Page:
Dal monocordo alle scale musicali en

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Pythagoras and the monochord

The Pythagorean School was the first to look for a relationship between the physics of sound and numbers and the symbolic implication of the latter. To obtain a theoretical "foundation" for the major or minor "pleasantness" (consonance) of sounds, Pythagoreans used the monochord; which was a very simple instrument made of a string held taut between two fixed ends beneath which a moveable bridge could freely slide in order to "break" the string into two segments of variable length. Listening to the sound produced by these two string segments, we realise that a consonant sound is only obtained when the ratio between the measurements of the two parts is a fraction composed of two small whole numbers. It was in this way, by calculating ratios of numbers from 1 to 4, that Pythagoras believed he could obtain all the consonances: the fourth (expressed as the ratio 4:3), the fifth (3:2), the octave (2:1) and the fifteenth (4:1). The numbers from 1 to 4 were the only ones allowed because their sums equal the perfect number 10, the tetraktys, which the Pythagoreans chose as the "foundation of immortality". The beauty of the relationships between sounds was this way "legitimised" by nature itself and a number was considered the supreme symbol of this miracle.

Pythagorean scale

The Pythagorean diatonic scale was generated by ascending and descending jumps of only those intervals indicated by Pythagoras (fourth, fifth and octave), as is evident by a simple mathematical calculation. It is completely satisfactory in the intonation of fourths, fifths and octaves; however, it presents several problems in the cases of other intervals, which become very serious if we adventure into changes of tonality and modulations. We fall into the error known as the "Pythagorean comma": if we begin from any note and ascend by 12 fifths, we should find the same note seven octaves higher; however, if we do the same the same calculation descending by 7 octaves the two results do not coincide because (3/2)12 = 129.7 while 27 = 128. This divergence creates highly perceivable intonation flaws.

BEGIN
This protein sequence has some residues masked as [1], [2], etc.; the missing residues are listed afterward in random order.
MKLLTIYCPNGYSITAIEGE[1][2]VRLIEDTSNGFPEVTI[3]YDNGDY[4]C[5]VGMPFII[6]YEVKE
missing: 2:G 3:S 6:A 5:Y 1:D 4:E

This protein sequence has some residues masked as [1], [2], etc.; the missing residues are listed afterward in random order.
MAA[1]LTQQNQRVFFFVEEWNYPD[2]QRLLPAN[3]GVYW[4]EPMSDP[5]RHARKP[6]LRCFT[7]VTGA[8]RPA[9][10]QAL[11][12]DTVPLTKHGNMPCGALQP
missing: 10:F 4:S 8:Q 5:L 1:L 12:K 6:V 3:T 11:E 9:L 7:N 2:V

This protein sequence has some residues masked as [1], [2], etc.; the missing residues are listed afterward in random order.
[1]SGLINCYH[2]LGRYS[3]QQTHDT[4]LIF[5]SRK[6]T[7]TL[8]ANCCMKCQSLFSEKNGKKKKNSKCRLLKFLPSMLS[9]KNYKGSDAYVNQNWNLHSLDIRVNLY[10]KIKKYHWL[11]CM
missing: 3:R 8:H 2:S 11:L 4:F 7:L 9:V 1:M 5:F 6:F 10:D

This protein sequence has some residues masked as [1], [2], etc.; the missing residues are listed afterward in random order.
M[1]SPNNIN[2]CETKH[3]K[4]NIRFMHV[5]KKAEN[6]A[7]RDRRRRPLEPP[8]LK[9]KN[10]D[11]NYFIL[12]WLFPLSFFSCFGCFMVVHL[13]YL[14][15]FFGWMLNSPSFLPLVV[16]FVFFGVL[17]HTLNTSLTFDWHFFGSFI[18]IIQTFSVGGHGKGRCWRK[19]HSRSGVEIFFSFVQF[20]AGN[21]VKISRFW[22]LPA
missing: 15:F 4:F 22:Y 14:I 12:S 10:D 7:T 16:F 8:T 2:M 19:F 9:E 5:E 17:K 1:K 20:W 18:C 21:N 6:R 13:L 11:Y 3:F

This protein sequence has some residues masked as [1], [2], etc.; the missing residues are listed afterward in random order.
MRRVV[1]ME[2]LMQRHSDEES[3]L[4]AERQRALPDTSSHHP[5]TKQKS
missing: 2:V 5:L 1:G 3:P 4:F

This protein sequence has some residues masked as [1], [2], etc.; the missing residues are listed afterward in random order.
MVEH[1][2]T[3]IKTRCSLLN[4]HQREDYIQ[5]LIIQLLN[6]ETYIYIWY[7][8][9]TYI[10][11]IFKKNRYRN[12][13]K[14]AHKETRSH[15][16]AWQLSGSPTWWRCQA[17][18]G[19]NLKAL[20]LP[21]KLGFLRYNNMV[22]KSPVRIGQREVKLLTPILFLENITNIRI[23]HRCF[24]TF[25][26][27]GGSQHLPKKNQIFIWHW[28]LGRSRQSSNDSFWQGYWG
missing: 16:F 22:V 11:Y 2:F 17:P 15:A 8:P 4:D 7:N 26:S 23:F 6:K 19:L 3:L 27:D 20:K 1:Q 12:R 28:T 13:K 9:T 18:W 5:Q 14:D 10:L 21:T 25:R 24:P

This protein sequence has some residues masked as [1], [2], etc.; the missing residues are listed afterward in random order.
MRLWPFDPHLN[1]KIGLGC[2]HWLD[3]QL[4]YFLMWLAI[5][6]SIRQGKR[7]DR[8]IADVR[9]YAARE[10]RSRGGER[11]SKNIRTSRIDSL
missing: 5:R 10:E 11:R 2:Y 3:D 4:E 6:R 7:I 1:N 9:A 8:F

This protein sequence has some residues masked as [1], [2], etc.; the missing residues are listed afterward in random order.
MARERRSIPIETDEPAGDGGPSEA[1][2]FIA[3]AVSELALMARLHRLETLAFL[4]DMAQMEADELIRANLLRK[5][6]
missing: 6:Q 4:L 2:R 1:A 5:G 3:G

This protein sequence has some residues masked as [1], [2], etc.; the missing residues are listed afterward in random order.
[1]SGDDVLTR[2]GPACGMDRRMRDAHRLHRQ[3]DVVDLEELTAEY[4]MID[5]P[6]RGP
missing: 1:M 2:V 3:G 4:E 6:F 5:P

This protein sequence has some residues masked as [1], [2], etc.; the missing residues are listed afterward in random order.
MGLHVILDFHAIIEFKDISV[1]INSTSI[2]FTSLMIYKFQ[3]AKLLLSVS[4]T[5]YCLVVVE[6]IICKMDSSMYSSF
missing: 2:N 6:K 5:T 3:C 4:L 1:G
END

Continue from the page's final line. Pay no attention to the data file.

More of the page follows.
For more details on the Pythagorean scale, see the page Pythagorean scale.

Ptolemaic (or natural) scale

Only in the 2nd century BCE did Ptolemy attempt to retrieve the intervals of third and sixth considering them as the best consonances within a new scale, called natural, which reached its height of splendour in the 1500s through the work of the music theorist Gioseffo Zarlino. This scale is constructed on major and minor triads, which would build the foundation of occidental harmony centuries later. In this scale, ratios are calculated of whole numbers from 1 to 6, however, here too some intervals work better and others worse (above all sharp fourths and flat fifths). It is impossible to ascend by a sixth and then a fourth and then descend by two perfect fifths without falling into the "fatal" error, called in this case, the "Zarlinian comma", which makes the scale highly unstable.

For more details on the natural scale, see the page Natural scale.

Temperate scale and the invention of equal temperament

It became necessary to have a type of "intervallic compromise" that would distribute the (inevitable) error so slightly over all the intervals as making it almost inaudible. This is how "equal temperament" took hold between the 1500s and the 1600s. The name means "division of scales into n equal intervals"; in the case of the western chromatic octave, this equals 12 semitones. All interval ratios of semitone, tone, third, fourth, fifth, sixth, seventh and eighth would be absolutely equal in every register of an instrument. While this may be to the detriment of perfect intonation, it was certainly to the benefit of a harmonic stability allowing for the instantaneous transposition in any tonality, as well as any type of modulation (change from one tonality to another). It is very interesting to compare temperate scales of different civilizations: the division of the octave into n parts is constant, however, the number of these parts radically changes the colour and harmonic rate of each scale.

For more details on the temperate scale, see the page Equal temperament.

In-depth study and links

For a modern scientist, the discovery of a link between "simple ratios" of the lengths of the parts of a monochord and the consonance of a sound, does not lead to a Pythagorean "metaphysical" (let's say almost numerological) explanation. Once it has been established that sound is a physical entity, the presence of these ratios must have an origin connected to the production modality of the sounds (in this case, the length of the vibrating string). If you are interested in understanding how physics explains the "miracle" of consonance of simple ratios, visit the page that deals with these aspects.


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